Pascal Marc Wagner is an M.A. cognitive and cultural linguist with a B.A. in English Studies and German Media and Human Rights Law from the Ludwig-Maximilians-Universität Munich. His theses concerned gaming-specific language in online settings and spell name neologisms in JRPGs. Currently, he works as project referent at the Goethe-Institut Munich and teaches English linguistics at the Johannes Gutenberg-Universität Mainz. He founded the website languageatplay.de to further advance the field of linguistics into the study of digital games. In 2020, he co-founded the antifascist network “Keinen Pixel den Faschisten!”. Reach him on Twitter as @indieflock and @languageatplay.
“Any sufficiently advanced magic is indistinguishable from technology” – How Semantics Produces Science from Spellcasting
FROG 2021 – Talk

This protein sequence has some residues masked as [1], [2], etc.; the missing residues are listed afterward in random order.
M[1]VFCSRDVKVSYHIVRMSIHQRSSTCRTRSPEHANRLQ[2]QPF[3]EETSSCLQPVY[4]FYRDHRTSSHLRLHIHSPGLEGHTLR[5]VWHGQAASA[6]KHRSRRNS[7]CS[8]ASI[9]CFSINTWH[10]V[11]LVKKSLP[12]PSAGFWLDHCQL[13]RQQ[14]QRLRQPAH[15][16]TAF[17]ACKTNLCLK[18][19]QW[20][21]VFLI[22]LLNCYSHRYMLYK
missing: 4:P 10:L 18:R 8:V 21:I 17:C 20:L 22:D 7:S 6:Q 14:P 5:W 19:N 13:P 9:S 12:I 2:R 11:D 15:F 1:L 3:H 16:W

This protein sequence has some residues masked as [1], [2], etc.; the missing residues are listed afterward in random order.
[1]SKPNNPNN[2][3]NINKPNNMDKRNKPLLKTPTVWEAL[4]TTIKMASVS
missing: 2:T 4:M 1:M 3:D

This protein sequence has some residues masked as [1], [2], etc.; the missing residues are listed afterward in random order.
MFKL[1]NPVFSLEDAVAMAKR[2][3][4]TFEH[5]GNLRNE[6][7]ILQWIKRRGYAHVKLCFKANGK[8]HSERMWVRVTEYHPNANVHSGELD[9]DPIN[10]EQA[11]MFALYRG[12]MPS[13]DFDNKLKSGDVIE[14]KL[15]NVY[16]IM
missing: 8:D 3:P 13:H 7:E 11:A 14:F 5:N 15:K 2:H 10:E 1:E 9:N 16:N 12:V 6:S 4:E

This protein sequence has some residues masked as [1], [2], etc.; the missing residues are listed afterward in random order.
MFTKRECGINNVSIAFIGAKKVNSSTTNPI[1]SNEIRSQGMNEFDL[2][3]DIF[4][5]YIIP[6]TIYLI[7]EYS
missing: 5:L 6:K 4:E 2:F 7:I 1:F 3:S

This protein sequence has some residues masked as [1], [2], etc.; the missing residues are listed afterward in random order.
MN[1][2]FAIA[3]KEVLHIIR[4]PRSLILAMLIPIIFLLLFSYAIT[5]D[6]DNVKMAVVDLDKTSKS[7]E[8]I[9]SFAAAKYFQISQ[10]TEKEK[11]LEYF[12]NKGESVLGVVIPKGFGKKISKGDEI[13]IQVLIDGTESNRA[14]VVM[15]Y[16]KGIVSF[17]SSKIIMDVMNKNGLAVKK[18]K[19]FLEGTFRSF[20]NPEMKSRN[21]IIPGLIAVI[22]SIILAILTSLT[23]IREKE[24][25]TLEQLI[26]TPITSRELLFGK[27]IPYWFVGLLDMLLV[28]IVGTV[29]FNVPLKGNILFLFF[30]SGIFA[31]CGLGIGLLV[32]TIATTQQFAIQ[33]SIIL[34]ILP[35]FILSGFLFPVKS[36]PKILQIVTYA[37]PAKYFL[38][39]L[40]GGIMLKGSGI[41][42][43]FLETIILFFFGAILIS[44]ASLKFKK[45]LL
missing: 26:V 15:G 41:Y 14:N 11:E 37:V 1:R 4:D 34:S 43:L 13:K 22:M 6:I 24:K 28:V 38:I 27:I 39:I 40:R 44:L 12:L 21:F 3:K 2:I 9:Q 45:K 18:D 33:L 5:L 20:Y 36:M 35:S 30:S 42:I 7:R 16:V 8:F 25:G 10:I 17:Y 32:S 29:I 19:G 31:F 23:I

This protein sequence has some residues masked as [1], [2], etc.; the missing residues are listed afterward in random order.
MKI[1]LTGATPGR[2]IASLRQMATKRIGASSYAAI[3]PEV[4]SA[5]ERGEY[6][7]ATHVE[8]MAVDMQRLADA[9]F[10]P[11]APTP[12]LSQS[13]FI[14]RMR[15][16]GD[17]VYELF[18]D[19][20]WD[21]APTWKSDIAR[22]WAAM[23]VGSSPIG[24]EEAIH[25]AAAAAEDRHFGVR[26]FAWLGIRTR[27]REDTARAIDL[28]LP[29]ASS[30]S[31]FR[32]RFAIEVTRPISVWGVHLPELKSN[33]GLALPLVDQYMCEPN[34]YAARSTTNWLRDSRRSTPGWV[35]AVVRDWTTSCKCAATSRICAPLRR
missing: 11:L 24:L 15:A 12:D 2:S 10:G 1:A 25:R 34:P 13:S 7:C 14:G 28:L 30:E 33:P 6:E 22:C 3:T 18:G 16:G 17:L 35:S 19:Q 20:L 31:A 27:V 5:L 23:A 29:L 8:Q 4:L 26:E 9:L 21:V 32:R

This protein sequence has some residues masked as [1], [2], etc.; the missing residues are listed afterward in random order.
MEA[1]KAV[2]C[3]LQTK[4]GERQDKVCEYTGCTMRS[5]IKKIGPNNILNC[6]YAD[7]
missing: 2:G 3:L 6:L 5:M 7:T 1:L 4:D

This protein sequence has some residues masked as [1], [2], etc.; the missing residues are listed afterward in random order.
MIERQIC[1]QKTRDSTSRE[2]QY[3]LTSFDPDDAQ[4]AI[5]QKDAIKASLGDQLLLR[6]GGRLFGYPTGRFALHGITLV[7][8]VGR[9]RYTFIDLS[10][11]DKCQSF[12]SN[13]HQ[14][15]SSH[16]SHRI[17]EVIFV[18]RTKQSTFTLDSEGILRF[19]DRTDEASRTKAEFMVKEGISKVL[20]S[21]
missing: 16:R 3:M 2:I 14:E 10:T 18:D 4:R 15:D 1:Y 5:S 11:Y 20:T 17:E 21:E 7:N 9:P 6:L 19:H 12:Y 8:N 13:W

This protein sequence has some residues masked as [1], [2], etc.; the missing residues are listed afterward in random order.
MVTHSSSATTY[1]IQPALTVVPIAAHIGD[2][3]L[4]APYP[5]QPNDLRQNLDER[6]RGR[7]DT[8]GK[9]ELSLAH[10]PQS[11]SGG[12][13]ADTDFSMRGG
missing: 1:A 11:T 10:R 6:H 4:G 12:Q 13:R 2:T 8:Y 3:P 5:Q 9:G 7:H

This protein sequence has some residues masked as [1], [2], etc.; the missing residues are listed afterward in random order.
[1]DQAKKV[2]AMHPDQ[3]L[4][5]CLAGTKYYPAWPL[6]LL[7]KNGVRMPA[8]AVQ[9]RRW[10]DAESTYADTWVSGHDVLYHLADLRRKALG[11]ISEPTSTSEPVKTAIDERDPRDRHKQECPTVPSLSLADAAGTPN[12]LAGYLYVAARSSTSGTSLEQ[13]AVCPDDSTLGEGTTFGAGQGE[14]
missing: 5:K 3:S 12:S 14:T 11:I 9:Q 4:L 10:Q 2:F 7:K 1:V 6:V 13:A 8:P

The line between fantasy and science-fiction blurs in many games. A mage in Skyrim or Demons’ Souls might be able to sling the same fireballs, to shoot similar lightning, to levitate cheese wheels just like the protagonists of BioShock or Prey. In playable effect, the differences between supernatural or science-fictional forces are often marginal, if existent at all. All examples and many fictions beyond them use depletable resources that need to be refilled via consumables to utilise these skills, as well as locking their usage or strength modifiers behind some kind of parameter thresholds. Indeed, seeing that not scientific plausibility, but more likely a “plausible possibility” of science-fictional “technomancy” is the basis for most Sci-Fi examples, the delineation between fantasy and Sci-Fi becomes even blurrier. The talk develops, from a cognitive semantic perspective, that the difference of perception in these examples is one of suspension of disbelief: Fantasy titles like Skyrim or Dark Souls mince no words talking about magic, ascribing its existence to deific intervention or natural spirits. More Sci-Fi adjacent games like BioShock or Prey however choose different, more (pseudo-) scientific explanations, such as gene therapy or neuron transplantation as cause for people being able to “technomance”, to effectively spellcast in a semantic framework of fictional, but nevertheless scientifical, rule-bound definition. The presentation’s outlook on this technomancy is therefore a culturally and cognitively linguistic one, utilising semantic definition to delineate the difference between Sci-Fi and Fantasy – or possibly not to.